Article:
Rebel. Wife. Millennial. Walker of the Way. News and TV junkie.



Orphan Black, BBC America

Great stories are those which focus on the pure essence of its characters- not their sexual orientation or past mistakes or race or gender, but the heart of who they are and how they deal with the situation they’ve been placed in. In Orphan Black, we saw all of these different yet genetically-identical, beautiful women come together under one banner for one cause to aim for one result: Freedom. Freedom of their bodies, their lives, their families. I want to digress here to talk about how this is an example and image of the Church. I guess between that and Dunkirk, we’ve seen good images in secular places for reflections of the Christian Ideal. All kind of people putting aside their personal preferences to work together for one goal. This is special, rare, beautiful and the mysterious purpose for human kind. For men, it’s best exemplified by the military. For women, it’s best exemplified in sisterhood.

In the sisterhood of Sarah, Cosima, Allison, Helena, Beth, and even Rachel and Krystal, we see blind trust: We have this one thing in common, so we have to trust one another because it is our highest priority. We only have one chance to do this thing. This kind if trust is so hard to give, to relinquish, but it is essential. This is also something missing from the Church. Many of us are skeptical of each other: Are you sincere? Do you really love God or are you here just to look good? Do you actually care about the least of these? We all have our past scars and doubts. For me, they sound like ‘How can I know your teaching is sound? Do you just want to sell me something? Yes, we are people of Joy, but that doesn’t mean we have to act like sunshine at all times. This facade makes me not trust you, because I can sense your pain just under the surface and your unwillingness to be open about it.’

How do we go forward in blind trust and deal with our doubts about others? Lord knows, the Sestras have their own issues but the best thing they do for each other during these times is to love one another. That looks like giving space to sort through things and then prodding with gentle questions to call Truth out on the carpet. They are good enough friends to be comfortable with conflict, having faith they will still be close at the end of the day. This is how we should behave in the Church: Give people time to work things out with god, but be willing to gently address them in love.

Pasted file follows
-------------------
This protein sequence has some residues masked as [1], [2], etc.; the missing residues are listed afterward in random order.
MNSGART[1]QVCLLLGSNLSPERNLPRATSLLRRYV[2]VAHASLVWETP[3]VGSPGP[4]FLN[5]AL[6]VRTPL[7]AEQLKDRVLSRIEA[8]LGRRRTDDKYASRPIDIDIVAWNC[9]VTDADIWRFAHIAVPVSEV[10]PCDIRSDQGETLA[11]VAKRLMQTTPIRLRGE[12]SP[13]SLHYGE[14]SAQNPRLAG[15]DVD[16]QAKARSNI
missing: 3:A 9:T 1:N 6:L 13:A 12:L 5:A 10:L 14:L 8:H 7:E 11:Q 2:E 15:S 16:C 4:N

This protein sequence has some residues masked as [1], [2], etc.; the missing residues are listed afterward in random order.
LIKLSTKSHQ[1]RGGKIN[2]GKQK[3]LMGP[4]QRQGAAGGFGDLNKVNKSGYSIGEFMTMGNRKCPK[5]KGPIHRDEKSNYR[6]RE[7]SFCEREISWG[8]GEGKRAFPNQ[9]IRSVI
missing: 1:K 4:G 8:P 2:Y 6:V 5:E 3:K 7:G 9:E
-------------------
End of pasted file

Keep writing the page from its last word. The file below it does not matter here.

None of the women see another as a threat. They appreciate each other’s strengths, interests, and stories. What if I did this? What if I felt confident enough in my own worth to not feel threatened by others? What if I started loving and appreciating relentlessly? Why do I feel like my importance in the Church hinges on how good I am at creative pursuits, how OMG-friendly I am, how popular I can get with the right friends? God’s house is ever-expanding with room and importance for everyone. We are all on the same level with no room to outshine anyone else. We are the most free to be ourselves here. Let’s make it the same way for everyone else.

I love Orphan Black because of how it has empowered me. I have seen women band together and kick the system’s ass and use that victory to help others like them. I have seen women who were hard or not touchy-feely (like myself) unapologetically love one another, support each other, be vulnerable in a way that I hunger for. I have seen true sacrifice from all of the women on the show and the sacrifice has paid off for the betterment of them all. I feel like now I can dress how my punk soul desires, take no bull, be fearless and still love others and be kind. It’s okay to be hard or cool as long as I am genuine and show my supportive nature and willingness to help others. It is okay to not fit the stereotypical, happy-clappy, “I just LOOOOOVE Jesus and my life is perfect!” image women in the Church are portrayed to have. I can be cerebral like Cosima, introverted like Sarah and still be loved and appreciated. I can be wild like Helena and be infinitely cherished. I can be eccentric like Allison and be valued as much as everyone else. And I can be a driven business woman like Rachel and still be accepted. This is my dream for the Church.


Radical Islam: The Modern Crusades (and Why We Shouldn’t Act Like We’ve Never Been There Before)

One of my Facebook friends posted a kind-of-but-maybe-not-really conspiracy theory about radical Muslims. It said that they get into office by saying they are moderates, but then implement Sharia Law in the country and how if anyone says they are a moderate, peaceful Muslim they haven’t read the Quran and don’t really know their beliefs (that’s the broad strokes of it, folks. Not verbatim.)